11 JULY 1908, Page 17



venture to send you some curious particulars about the behaviour of a young peacock that is kept here. I should be glad to learn whether our experience can be confirmed or illustrated by any of your readers. The bird began by sedulously frequenting the stable-yard, and whenever the carriage was brought out of the coachhouse he would take his stand by it, and gaze at his reflection in the panels. He then took to accompanying the carriage up to the house, and, standing beside it at the front door, engaged in self-contem- plation. He now runs behind the carriage, when it starts from the house, down to a certain point of the drive, apparently in the hope that it may stop, and allow him to continue his favourite occupation ; but he seems to conclude at a certain place that the case is hopeless, though if the carriage halts further down the drive he will rejoin it and resume his observations. It occurred to us to wonder what he would do if a looking-glass were placed on the lawn. This was accordingly done, and he at once found it out. Nothing will induce him to quit it. He will stand by it for hours together. At first he occasionally looked inquisitively behind the glass at intervals to see if a bird was actually present, but he has given this up now. He stands in front of it, entirely absorbed, often motionless for a long time, occasionally moving his head gently up and down, and sometimes softly touching the glass with his bill, appearing slightly bewildered by the contact. If food is thrown to him he takes no notice, unless it is close to the glass, when he will hurriedly gobble- it up and return to his more congenial employment in haste, as though vexed at being interrupted. If the glass is taken into the drawing-room, which is on the ground floor looking into the garden, he will enter the room by door or window, find the glass, and continue his favourite pursuit; and be spends the greater part of the day at the door that leads from the drawing-room into the garden in the hope that some one may bring out his glass for him. Meanwhile the peahen is sitting on a nest of eggs in a hedge close at hand. He never goes near her, his only idea being to find opportunities for contemplating his own perfections. I suppose that the proverb "As vain as a peacock" refers to the bird's habit of spreading his tail and strutting about ; but it is curious to find that this instinctive vanity lies deeper still, and is not confined to the desire to arouse the admiration of his mate, as is generally taken for granted, but is based upon a genuine complacency and an almost morbid consciousness of his personal attractions.—I am, Sir, &c.,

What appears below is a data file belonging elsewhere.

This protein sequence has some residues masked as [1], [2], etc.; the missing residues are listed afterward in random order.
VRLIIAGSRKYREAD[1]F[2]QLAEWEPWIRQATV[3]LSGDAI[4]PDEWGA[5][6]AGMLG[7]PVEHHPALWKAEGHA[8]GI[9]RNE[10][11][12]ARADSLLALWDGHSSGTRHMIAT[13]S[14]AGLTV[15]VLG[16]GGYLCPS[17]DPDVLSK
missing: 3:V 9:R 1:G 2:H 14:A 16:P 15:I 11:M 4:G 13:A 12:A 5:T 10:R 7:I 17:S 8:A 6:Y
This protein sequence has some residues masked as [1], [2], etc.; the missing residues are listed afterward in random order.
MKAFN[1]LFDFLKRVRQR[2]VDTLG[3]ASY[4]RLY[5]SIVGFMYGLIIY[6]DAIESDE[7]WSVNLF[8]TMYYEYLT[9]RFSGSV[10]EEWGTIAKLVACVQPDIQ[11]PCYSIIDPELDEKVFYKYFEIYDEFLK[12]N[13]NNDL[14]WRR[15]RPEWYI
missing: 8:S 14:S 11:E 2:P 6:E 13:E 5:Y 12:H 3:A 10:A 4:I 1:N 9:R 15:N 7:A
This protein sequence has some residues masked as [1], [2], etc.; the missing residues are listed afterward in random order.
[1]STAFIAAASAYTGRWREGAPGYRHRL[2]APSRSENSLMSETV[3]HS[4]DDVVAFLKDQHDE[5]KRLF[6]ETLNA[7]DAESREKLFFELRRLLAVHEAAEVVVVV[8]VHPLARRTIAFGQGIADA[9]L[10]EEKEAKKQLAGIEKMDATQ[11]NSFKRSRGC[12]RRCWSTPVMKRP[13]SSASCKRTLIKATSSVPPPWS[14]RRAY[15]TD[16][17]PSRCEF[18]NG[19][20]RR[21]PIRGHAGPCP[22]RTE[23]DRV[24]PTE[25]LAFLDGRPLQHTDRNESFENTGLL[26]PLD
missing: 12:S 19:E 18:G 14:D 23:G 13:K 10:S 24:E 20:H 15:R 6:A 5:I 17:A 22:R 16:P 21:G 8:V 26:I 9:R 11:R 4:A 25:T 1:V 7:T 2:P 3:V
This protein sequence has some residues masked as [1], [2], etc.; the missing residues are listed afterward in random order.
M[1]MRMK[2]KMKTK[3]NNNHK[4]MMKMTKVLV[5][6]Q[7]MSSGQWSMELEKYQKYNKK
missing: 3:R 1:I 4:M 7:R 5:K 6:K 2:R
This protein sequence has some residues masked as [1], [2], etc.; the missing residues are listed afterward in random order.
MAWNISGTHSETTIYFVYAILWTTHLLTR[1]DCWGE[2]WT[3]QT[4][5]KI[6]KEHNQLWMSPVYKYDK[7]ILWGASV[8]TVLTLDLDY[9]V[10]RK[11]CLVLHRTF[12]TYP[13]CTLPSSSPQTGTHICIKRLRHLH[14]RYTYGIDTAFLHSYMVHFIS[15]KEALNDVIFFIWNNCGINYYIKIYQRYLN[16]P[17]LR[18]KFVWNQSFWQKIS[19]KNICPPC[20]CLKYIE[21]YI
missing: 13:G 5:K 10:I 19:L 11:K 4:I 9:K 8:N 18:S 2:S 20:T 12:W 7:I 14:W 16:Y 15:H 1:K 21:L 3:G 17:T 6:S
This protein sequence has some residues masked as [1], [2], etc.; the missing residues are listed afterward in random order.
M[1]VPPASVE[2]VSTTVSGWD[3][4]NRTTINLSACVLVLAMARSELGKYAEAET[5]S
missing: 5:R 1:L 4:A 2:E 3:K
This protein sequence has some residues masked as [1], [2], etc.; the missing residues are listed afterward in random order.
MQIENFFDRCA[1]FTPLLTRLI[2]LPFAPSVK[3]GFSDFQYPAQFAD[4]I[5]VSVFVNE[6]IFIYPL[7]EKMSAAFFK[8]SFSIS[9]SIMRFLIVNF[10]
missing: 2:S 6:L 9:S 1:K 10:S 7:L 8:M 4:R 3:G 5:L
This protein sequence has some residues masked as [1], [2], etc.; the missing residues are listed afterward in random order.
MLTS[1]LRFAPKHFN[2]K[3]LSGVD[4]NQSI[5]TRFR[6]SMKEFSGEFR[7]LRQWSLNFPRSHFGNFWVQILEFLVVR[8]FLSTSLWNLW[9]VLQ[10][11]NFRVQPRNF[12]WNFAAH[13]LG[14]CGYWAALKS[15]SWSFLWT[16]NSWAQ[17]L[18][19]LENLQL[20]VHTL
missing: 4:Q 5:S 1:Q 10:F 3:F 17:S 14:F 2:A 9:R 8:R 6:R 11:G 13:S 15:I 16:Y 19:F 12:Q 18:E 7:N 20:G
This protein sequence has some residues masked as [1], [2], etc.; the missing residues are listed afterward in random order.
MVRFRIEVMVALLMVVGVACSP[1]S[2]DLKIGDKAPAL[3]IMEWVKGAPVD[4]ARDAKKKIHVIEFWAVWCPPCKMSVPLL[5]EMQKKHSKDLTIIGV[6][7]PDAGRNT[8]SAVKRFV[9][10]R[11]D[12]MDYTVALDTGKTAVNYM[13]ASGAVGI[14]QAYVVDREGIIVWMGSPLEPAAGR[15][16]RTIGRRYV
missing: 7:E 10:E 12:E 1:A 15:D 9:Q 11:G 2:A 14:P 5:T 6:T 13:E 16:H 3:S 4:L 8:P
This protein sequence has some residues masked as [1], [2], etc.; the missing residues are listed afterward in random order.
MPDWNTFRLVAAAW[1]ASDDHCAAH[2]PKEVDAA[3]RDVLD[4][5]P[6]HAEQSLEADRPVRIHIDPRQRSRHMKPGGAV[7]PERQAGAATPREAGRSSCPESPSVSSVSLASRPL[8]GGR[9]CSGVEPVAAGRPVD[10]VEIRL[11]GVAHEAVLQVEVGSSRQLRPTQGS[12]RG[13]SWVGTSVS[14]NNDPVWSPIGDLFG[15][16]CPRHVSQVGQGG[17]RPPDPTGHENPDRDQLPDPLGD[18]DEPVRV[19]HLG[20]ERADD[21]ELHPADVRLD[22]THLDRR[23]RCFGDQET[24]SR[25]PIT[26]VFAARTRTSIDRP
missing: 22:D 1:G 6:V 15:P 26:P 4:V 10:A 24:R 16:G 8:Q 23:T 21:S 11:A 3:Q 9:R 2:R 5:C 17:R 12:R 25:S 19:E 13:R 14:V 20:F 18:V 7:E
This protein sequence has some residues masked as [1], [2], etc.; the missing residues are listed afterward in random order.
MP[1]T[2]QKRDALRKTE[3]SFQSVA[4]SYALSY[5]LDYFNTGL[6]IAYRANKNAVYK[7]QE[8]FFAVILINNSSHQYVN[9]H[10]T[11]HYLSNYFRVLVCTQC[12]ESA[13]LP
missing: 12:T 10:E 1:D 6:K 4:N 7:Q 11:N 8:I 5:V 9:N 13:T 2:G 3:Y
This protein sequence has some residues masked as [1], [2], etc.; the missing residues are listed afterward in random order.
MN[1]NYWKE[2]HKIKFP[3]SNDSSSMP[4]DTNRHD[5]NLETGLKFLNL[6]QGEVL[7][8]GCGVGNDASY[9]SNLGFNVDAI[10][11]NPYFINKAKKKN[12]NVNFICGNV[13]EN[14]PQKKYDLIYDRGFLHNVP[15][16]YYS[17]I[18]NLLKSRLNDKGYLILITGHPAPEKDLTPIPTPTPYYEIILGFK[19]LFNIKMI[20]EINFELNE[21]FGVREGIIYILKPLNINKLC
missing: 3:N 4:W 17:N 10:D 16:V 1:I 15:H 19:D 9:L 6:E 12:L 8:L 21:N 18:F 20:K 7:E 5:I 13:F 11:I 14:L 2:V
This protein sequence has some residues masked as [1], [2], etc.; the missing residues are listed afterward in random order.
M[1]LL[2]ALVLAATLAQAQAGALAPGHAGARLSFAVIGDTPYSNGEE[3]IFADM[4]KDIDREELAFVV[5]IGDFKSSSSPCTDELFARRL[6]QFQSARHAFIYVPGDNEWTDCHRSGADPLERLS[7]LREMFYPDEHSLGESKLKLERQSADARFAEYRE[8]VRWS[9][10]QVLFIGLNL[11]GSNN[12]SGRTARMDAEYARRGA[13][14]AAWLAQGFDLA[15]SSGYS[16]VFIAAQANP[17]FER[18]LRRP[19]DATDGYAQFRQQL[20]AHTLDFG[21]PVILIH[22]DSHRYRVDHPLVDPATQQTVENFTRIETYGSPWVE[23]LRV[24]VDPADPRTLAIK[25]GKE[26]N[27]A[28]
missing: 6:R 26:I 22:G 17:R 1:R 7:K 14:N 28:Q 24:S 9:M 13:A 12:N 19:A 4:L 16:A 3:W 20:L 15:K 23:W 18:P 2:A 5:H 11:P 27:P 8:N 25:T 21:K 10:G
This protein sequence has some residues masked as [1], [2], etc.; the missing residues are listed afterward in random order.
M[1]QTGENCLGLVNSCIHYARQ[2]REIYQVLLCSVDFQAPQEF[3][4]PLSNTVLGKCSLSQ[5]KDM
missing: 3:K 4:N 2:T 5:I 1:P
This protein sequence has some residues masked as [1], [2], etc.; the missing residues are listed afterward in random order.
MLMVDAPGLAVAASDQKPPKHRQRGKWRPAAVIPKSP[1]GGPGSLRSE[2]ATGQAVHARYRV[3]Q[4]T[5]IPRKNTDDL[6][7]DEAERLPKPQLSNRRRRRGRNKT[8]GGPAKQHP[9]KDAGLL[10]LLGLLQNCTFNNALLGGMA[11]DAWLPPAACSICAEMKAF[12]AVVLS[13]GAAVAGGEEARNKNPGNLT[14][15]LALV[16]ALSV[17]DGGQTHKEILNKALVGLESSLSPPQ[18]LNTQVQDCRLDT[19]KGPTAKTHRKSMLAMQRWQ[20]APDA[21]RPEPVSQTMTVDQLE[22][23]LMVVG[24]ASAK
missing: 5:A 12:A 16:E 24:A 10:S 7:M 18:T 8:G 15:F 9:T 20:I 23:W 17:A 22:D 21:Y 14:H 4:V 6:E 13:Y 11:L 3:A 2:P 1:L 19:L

Tremans, Horsted Keynes, Sussex.